• YGENERAL TAGGING OF NEW TECHNOLOGICAL DEVELOPMENTS; GENERAL TAGGING OF CROSS-SECTIONAL TECHNOLOGIES SPANNING OVER SEVERAL SECTIONS OF THE IPC; TECHNICAL SUBJECTS COVERED BY FORMER USPC CROSS-REFERENCE ART COLLECTIONS [XRACs] AND DIGESTS
    • Y10TECHNICAL SUBJECTS COVERED BY FORMER USPC
    • Y10TTECHNICAL SUBJECTS COVERED BY FORMER US CLASSIFICATION
    • Y10T307/00Electrical transmission or interconnection systems
    • Y10T307/74Switching systems
    • Y10T307/747Plural switches

Abstract

A power switch includes two power FETs connected back-to-back in series at a common source node and a common gate node and a resistor connected between the common source node and the common gate node. The switch further includes a current source and a single-control switch connected to the current source and to the gate node for switching the current source to the gates of the two power FETs.

Description

FIELD OF INVENTION

The present invention relates to the field of battery pack circuits. More specifically, this invention relates to switches for controlling conduction and disconnection in a battery pack circuit.

BACKGROUND OF THE INVENTION

A battery pack generally includes a battery, terminals for connecting a battery charger or a lead, a protection circuit for detecting various conditions of the battery such as conditions of potential hazard to the battery, and switches for controlling connection and disconnection of the battery. Typically, a battery pack utilizes a single transistor, generally a field effect transistor (FET), as a switch for controlling connection of the battery. Unfortunately, a single transistor typically conducts some current through an associated body-drain diode so that the battery may not be fully disconnected when disconnection is intended. When the battery is not fully disconnected, unexpected and inappropriate voltages may be applied at the terminals of the battery pack circuit.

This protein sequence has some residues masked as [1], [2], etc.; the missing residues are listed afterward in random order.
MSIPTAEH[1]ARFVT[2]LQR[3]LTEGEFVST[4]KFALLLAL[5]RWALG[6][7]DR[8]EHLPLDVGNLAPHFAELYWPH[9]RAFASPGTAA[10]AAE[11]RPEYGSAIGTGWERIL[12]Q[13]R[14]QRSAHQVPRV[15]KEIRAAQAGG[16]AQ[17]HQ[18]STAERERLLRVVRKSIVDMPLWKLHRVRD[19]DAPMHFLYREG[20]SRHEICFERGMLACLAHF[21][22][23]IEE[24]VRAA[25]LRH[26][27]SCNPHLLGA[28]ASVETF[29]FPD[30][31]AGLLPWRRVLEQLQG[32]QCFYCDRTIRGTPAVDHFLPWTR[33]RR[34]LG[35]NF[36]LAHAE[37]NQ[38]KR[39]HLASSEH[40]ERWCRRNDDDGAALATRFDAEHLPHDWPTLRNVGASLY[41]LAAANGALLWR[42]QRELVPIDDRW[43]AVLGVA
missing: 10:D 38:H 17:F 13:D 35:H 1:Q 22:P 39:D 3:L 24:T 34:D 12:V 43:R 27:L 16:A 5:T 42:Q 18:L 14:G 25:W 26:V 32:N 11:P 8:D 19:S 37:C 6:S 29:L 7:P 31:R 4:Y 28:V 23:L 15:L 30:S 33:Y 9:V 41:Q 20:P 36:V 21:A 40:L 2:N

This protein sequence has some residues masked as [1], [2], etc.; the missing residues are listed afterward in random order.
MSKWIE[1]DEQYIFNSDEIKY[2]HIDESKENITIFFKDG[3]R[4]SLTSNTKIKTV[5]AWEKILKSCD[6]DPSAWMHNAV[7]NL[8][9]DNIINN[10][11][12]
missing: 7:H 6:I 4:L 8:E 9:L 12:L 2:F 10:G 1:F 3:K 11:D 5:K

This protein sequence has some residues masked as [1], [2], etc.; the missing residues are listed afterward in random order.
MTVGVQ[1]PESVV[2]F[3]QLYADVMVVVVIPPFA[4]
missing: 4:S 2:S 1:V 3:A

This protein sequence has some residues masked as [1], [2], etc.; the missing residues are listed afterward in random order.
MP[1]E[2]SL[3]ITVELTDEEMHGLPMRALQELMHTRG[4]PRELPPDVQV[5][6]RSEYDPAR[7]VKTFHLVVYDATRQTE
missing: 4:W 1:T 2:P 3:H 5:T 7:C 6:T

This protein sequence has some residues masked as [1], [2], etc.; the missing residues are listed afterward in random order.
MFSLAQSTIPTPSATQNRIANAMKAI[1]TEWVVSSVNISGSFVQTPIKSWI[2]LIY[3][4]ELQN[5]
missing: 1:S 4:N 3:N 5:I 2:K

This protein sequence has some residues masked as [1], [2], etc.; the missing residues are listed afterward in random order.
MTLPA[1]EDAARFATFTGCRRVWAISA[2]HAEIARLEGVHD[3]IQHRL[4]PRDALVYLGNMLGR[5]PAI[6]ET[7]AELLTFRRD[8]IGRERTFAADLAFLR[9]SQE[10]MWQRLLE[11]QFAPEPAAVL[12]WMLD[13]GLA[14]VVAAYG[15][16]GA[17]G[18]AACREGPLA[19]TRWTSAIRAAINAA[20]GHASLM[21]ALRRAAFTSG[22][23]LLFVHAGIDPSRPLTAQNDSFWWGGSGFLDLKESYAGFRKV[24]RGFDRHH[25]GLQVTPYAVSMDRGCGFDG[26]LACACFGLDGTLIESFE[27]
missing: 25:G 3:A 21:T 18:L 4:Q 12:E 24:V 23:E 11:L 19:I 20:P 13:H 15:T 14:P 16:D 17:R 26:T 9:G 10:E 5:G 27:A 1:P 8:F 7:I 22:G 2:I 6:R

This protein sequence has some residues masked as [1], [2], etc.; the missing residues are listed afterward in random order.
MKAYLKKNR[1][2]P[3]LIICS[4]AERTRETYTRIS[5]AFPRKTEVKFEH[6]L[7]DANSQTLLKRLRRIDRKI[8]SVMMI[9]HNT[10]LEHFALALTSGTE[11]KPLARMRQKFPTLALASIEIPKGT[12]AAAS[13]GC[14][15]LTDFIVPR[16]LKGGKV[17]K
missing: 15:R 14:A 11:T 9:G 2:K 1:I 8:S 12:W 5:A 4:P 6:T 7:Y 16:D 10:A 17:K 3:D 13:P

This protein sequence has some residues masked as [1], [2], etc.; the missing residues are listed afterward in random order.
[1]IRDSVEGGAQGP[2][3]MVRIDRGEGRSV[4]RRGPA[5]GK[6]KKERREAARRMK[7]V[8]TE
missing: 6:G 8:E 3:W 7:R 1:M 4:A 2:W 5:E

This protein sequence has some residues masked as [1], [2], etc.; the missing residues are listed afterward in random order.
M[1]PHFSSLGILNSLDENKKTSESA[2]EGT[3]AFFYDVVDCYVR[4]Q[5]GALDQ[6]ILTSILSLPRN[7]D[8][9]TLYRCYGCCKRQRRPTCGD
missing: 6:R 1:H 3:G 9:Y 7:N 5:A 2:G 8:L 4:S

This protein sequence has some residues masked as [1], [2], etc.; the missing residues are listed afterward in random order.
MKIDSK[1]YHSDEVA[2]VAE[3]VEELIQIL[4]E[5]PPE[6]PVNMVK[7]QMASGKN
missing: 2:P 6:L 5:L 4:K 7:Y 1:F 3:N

Furthermore, the operating potential of a protect circuit is typically only a fraction of the battery voltage. In contrast, a much larger potential difference is applied to a switch for connecting and disconnecting the battery from the pack. This voltage mismatch between the protect circuit and the switch creates a problem. The control signal generated by the protect circuit may be inappropriate for controlling the switch. This problem is exacerbated by the possibility that an illegal charger, a charger having an unsuitable voltage with respect to the battery voltage, may be applied to the battery. For example, a 12 volt charger, or possibly an illegal charger having a voltage greater than 12 volts, may be applied to a battery pack which includes a protect circuit operating at 4 volts. A signal generated by the protect circuit must be suitable for deactivating and activating a FET switch. In this example, a node at which the control signal is applied may be pulled down by the charger, possibly to a -12 volt level with respect to the ground potential of the protect chip. Nevertheless, the control signal must produce a suitable control signal to connect and disconnect the battery by activating and deactivating a FET or a pair of serial FETS.